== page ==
GERMAN-LIFE-L ArchivesArchiver > GERMAN-LIFE > 2000-12 > 0977881023
From: Joseph Schmitt <>
Subject: Re: [GERMAN-LIFE] Blessed bread at Christmas
Date: Tue, 26 Dec 2000 20:37:03 -0500
Hi Lynn, Here's something similar from a few other cultures. Joe
For some years now, Christmas wafers called oplatke (pronounced oh-pwot-kee)
have been available in the rectory at Christmas time. For those of you who
are not familiar with the tradition behind the sharing of the oplatke
wafers, here is some background information:
The Christmas wafer commemorates a custom which is many centuries old.
Oplatke, from Latin, Oblatum meaning Holy Bread, is our Christmas oblation.
The customary observance is called "Wigilia" in Polish, "Stedry Vecer" in
Slovak, "Kucios" in Lithuanian, and "Feliz Navidad" in Spanish. We, who are
entrusted to keep this heritage sacred from generation to generation, are
grateful to our ancestors. It is the most unique family celebration in
Christendom perpetuated with the blessing of the Church.
The Christmas wafer is reminiscent of the word Bethlehem which means "House
of Bread." The breaking of bread is a sign of charity, unity, and
friendship. Religious family customs bring the truths of Faith into the
home. The thin wafer (unleavened bread) imprinted with various Christmas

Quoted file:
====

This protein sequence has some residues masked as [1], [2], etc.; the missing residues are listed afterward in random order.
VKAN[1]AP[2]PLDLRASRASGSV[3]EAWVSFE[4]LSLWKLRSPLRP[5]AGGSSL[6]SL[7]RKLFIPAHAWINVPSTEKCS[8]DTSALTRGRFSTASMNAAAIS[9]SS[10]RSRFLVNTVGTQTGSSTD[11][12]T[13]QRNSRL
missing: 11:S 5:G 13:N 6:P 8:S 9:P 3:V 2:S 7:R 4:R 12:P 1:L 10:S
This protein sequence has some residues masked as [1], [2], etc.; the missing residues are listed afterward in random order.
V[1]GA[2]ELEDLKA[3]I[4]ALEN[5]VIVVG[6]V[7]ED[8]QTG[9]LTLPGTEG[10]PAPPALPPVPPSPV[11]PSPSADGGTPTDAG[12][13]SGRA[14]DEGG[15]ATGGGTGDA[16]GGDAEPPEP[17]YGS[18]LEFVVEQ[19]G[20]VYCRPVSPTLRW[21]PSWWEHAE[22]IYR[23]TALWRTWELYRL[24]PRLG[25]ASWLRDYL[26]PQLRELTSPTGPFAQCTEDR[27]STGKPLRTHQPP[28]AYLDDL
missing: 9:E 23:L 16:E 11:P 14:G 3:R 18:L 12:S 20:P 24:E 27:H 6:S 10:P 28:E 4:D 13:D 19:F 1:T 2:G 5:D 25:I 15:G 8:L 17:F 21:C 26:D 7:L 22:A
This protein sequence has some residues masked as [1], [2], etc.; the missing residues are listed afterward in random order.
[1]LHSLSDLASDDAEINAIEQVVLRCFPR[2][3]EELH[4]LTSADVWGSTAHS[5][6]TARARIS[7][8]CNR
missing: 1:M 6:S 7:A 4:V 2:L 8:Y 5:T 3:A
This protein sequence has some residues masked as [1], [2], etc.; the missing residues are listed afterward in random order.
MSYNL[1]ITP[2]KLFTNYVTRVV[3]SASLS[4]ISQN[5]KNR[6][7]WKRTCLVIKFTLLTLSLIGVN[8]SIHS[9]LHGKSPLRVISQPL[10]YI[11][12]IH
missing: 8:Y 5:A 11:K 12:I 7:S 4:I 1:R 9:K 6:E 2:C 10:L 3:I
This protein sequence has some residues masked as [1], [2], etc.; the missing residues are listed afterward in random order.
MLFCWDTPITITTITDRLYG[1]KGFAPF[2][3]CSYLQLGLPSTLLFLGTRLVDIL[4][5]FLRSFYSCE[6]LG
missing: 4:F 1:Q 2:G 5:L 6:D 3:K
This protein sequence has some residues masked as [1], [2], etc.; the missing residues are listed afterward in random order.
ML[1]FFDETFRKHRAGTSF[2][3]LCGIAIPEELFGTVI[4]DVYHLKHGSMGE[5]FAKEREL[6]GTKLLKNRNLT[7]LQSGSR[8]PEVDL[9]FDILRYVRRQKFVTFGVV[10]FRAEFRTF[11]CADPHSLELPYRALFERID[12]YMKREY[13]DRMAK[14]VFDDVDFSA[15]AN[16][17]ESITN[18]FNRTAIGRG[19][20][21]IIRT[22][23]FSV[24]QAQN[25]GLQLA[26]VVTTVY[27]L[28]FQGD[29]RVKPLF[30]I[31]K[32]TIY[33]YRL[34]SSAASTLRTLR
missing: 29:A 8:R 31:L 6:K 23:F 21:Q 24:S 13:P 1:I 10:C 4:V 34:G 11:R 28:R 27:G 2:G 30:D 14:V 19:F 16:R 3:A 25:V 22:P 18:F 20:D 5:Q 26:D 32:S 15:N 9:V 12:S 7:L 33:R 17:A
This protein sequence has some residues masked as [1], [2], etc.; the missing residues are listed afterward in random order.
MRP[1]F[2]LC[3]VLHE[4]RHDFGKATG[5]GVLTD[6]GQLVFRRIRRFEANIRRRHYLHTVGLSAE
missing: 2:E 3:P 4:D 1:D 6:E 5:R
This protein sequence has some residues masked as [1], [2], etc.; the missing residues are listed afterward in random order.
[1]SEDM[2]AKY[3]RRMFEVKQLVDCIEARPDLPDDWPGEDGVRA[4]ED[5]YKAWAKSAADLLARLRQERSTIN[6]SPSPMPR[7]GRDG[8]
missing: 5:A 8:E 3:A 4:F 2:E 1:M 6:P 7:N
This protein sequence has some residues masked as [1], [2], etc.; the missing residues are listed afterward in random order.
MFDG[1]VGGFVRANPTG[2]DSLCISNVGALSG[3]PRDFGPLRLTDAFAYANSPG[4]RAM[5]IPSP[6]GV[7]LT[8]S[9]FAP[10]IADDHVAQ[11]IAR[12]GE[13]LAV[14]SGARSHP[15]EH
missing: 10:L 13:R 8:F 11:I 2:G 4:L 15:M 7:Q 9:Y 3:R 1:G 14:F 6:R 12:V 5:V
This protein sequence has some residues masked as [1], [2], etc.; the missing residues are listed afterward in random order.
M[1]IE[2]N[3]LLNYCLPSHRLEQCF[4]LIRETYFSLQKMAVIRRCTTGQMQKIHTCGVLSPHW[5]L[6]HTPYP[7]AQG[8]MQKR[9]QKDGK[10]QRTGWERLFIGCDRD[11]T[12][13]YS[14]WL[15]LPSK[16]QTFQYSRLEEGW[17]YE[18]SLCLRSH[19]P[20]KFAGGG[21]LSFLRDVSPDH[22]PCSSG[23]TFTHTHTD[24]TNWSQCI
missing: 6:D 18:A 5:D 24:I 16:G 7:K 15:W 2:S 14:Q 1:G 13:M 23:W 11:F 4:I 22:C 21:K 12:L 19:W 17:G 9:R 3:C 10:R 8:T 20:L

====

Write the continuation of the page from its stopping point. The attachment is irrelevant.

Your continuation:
scenes is broken by the father as the head of the family and distributed to
each member. With a simple prayer for God's grace and the welfare of the
present and absent members of the family, the father spreads honey on the
wafer, breaks it, and distributes a piece to each one at the table. While
doing so he kisses each family member and wishes them a joyful feast. The
members, then, greet one another in the same way.
The spiritual lesson in this age old custom is the unity of the family, the
basic unit and pillar of society. The bond of unity is the Christ-like
charity that should exist among the members of the family. The father of the
family is the link in the unbroken chain of One Bread, One Body, One Christ,
and One Church. The family joins him in this eternal procession no matter
where they may be, for there is a universal longing by man to be always with
one another and with our loving God.
Additional customs at this time include: leaving a door partially open for a
"guest" who may appear; an extra setting is often reserved at the table
symbolizing that Christ is the "Unseen Guest"; the placing of a small
quantity of straw under the table-cloth symbolizing the Bethlehem stall; a
final custom includes the sprinkling of holy water by the head of the house
over the family and the festival-meal.
Lynn Grice wrote:
> Seasons Greetings,
> My maternal side of the family had a Christmas tradition involving bread
> that had been taken to three separate Catholic Masses on Christmas day.
> The bread was then distributed to the extended family to be eaten before
> Christmas dinner. Since both of my mother's parents were of German
> origin, Baden to be more specific, I was wondering if anyone recognized
> this as a German tradition.
> Any information would be most appreciated!
> Thank you,